Below is the letter we will send:
Ask your district attorney to erase criminal records
Chicago States Attorney Kim Foxx and Baltimore States Attorney Marilyn Mosby just announced, within a week of each other, that they will be taking action to clear past marijuana convictions and expunge the records of thousands of people facing extreme barriers because of past convictions--and we have a chance to push District Attorneys across the country to do the same. DAs have the power to give our people a fair chance to recover from state violence, the war on drugs, and rebuild their lives by clearing old records on a wide range of misdemeanor charges. However, most expungement processes are antiquated, costly, and inaccessible to everyday people.
The economic impact that an old criminal record can have on a Black person is undeniable. Folks with any kind of record face significant challenges in accessing housing, employment, reuniting with their children, obtaining a student loan, and participating in any government assistance program while they are re-entering their communities.
We want district attorneys to implement speedy, accessible, and thorough processes to automatically expunge the records of all who are eligible people, beyond those with marijuana convictions. Many states have several hundreds of thousands of people eligible for expungement but without a clear or easy pathway to having their record cleared. For example, estimates in Los Angeles County alone are that over 200,000 people are eligible for this kind of automatic expungement. But in order for DAs to take action, they need to hear from the people who elected them! Together we can let district attorneys know: people deserve to live their lives free of the perpetual punishment that comes with a criminal record.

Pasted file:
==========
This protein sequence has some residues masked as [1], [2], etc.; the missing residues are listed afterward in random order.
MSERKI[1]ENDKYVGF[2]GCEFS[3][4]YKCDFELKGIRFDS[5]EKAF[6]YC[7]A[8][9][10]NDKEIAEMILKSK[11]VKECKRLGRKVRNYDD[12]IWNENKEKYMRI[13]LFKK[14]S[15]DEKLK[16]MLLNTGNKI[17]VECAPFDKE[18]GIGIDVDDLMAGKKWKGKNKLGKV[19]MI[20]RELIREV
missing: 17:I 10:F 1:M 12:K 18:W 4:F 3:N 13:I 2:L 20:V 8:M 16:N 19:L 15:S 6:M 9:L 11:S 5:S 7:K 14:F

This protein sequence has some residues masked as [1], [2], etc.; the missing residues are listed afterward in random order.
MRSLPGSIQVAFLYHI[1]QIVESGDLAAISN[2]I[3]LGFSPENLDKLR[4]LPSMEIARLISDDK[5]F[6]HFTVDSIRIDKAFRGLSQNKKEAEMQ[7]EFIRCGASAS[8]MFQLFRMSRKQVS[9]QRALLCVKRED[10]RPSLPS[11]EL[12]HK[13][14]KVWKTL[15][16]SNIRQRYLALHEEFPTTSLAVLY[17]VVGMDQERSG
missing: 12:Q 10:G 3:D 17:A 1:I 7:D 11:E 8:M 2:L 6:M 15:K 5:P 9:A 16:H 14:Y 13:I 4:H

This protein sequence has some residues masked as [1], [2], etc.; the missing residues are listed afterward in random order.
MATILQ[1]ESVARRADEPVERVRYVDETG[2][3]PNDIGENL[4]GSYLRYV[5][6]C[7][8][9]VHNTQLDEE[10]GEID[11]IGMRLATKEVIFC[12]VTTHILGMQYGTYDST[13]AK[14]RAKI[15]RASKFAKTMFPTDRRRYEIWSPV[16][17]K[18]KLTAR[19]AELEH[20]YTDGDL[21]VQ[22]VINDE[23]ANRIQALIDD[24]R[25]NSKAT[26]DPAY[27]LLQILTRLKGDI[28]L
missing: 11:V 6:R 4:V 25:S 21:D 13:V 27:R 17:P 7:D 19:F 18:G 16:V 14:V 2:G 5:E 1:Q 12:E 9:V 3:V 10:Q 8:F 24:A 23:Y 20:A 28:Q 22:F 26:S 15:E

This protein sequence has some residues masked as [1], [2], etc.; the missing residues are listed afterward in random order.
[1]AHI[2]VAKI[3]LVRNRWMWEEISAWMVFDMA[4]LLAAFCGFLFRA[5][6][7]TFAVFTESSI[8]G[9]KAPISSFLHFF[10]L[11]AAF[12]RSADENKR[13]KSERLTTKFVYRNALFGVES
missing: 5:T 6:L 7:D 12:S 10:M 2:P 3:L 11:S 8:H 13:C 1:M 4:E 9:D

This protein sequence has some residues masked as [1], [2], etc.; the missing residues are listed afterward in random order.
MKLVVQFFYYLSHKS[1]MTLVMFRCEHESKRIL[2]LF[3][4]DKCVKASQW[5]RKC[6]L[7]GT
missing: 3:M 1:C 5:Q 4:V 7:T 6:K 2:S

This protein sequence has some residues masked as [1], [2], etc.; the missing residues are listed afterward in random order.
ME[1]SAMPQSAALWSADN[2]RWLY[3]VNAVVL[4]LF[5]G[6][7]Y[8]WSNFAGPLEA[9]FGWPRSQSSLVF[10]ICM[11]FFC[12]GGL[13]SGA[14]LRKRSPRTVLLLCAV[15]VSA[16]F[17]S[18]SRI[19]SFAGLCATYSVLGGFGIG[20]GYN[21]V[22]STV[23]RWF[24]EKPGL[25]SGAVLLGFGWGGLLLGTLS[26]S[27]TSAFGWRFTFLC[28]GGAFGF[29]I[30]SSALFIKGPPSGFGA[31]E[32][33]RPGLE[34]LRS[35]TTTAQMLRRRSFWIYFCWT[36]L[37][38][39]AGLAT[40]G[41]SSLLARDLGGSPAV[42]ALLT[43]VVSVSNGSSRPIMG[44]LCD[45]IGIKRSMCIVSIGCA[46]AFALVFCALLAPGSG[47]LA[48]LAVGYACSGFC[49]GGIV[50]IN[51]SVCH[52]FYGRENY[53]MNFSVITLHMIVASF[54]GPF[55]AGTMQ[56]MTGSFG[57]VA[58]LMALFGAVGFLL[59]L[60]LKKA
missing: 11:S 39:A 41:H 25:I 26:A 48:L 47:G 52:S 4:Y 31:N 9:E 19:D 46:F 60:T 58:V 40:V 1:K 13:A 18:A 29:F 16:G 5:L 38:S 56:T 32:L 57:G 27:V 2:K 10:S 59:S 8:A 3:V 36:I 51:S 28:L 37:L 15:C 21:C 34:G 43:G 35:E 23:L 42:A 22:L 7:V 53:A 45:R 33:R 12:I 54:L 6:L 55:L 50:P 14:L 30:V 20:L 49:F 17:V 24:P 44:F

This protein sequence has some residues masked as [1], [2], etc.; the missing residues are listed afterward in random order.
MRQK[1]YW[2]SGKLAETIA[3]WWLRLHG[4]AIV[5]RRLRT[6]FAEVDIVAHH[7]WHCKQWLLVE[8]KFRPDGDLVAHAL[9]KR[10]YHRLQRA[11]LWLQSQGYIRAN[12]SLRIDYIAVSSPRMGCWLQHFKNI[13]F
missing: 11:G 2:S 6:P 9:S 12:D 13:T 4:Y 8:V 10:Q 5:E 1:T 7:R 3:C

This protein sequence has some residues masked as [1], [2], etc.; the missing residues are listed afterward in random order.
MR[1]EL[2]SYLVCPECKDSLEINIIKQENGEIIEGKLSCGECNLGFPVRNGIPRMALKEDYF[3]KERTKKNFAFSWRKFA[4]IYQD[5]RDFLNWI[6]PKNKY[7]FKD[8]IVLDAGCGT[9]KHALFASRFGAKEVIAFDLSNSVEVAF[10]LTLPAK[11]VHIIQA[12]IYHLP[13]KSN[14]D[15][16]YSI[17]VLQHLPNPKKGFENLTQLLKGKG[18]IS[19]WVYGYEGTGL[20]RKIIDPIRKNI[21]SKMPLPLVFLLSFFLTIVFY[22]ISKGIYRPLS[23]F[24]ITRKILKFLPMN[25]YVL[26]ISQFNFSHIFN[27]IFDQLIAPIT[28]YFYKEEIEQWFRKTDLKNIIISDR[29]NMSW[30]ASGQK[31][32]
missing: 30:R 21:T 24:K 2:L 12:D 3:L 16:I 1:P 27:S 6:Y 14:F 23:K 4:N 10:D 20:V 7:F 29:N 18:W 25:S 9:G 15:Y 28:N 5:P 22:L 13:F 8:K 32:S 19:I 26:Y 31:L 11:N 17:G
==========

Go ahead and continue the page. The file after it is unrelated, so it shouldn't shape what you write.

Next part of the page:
We envision automatic expungement becoming a best practice for all DAs. Can you imagine how that might impact the people in your life? Let your DA know in the comments section!
Here is the Petition:
Dear District/State's Attorney,
It is widely recognized that the war on drugs is one of the primary drivers of mass incarceration. The economic impact it has had on Black people is undeniable. Folks with criminal records face significant challenges in accessing housing, employment, reuniting with their children, obtaining a student loan, and participating in any government assistance programs while they are re-entering their homes. Additionally, many of those affected have plead guilty despite their innocence just to avoid jail time. Over the years this has lead to the wrongful convictions of too many people who are impacted for the rest of their lives. There should be no eternal punishment, especially without crime.
The injustice is clear. That’s why so many district attorneys are using the power inherent to their position to give our people a fair chance to recover from state violence, the war on drugs, and rebuild their lives. However, most expungement processes are antiquated, costly, and inaccessible.
If you were to commit to taking action on automatic expungement it would have a huge impact for the people of your community.